Is it 7:30 Friday night yet?
Tom Traxler is asking for a friend.
The Orlando SeaWolves’ head coach has looked at the clock longingly at the clock all week, eagerly anticipating the kickoff of the team’s regular-season opener at the Silver Spurs Arena against the St. Louis Ambush.
“We’re really starting to feel the buzz,” Traxler said of his players, himself and all those around the franchise, which will play in the Major Arena Soccer League.
It’s the leadoff game of the 2018-19 MASL season and the first of 12 home games and 24 SeaWolves matches total.
Since winning an exhibition match, 3-2 in overtime, over the Brazilian National Mini-Football Team on Nov. 10 at the Spurs, the team has really been on the run, practicing in Kissimmee, Orlando, Maitland and Reunion, but the process has brought the SeaWolves together, Traxler said.
“Every day you learn and you work, so I think we’ll be markedly better than the Brazil game,” he said. “Those who saw that game will see a more-organized team … a different team, really.”
The last two weeks have been spent figuring out which players would go together on which lines and who the final players on the night’s 15-player active roster will be.
“We should have everything finalized by (tonight),” Traxler said earlier in the week. “We’ve really been focused on having the right guys out there for our set pieces, which are really important in the indoor game.”
The current roster shows 20 players. Against Brazil, Gordy Gurson, who scored the first goal, and Rafa Tobias, who scored the final one, also played on a line with Phibo Arriaga, who has fourth years of service in indoor soccer.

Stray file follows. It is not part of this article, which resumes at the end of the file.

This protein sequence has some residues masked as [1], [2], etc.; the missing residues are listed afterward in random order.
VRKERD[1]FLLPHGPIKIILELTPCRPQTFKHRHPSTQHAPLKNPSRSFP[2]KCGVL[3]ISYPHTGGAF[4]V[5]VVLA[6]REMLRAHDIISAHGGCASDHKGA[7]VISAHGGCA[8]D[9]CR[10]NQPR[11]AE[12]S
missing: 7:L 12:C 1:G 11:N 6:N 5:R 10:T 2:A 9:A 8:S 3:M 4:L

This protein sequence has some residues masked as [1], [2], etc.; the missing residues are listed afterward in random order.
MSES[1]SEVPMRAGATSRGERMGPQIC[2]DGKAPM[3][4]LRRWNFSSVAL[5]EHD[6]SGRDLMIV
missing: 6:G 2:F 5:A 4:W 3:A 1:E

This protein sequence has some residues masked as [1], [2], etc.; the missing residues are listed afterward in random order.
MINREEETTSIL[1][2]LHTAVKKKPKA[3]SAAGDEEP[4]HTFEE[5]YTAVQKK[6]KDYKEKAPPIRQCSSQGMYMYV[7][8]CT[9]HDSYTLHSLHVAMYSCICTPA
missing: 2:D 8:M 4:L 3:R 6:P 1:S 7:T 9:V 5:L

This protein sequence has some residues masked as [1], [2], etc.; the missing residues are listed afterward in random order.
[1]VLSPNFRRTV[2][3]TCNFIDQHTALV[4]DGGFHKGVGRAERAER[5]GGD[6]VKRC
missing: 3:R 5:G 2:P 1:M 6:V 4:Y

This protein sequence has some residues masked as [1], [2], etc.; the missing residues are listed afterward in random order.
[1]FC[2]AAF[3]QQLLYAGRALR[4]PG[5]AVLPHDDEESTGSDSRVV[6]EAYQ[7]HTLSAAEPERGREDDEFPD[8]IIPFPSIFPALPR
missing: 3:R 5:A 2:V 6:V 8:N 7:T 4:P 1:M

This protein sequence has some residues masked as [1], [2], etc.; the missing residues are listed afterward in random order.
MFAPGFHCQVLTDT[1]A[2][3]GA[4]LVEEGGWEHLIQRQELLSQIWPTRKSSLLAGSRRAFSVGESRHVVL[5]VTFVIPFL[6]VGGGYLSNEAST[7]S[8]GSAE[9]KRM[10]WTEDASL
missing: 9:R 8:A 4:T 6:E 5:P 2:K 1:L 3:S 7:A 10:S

They may play together, as well as the contingent of players who came over from the Orlando City Soccer organization — Luke Boden, Lewis Neal, Tyler Turner and Johnny Mendoza. Two or three of them were on the field at a time together against Brazil.
Boden said he “had a blast” in the Brazil game playing in and getting used to the fast pace of the indoor game after a full career playing traditional outdoor soccer.
“It’s so different, the boards, the speed of plays, the different set pieces, and learning the edges of them to get extra goals while learning all the new rules.”
New fans to the game can expect a hockey-like pace and feel to MASL soccer, with on-the-fly line shifts, power plays after certain penalties and shots that narrowly miss the net pounding off the side boards or plexiglass and coming right back into play. The game also has a near-constant flow — even with a brief overtime the Brazil match took about two hours and ten minutes.
The schedule is favorable to start the season — five of the first seven games are at home and the two road games in that stretch are in Lakeland against the Florida Tropics. The team won’t leave Florida until a Jan. 27 match in Utica, N.Y.
After Friday, the next home matches are Dec. 14 (Baltimore Blast) and 22 (Ontario, Canada’s Missasauga MetroStars).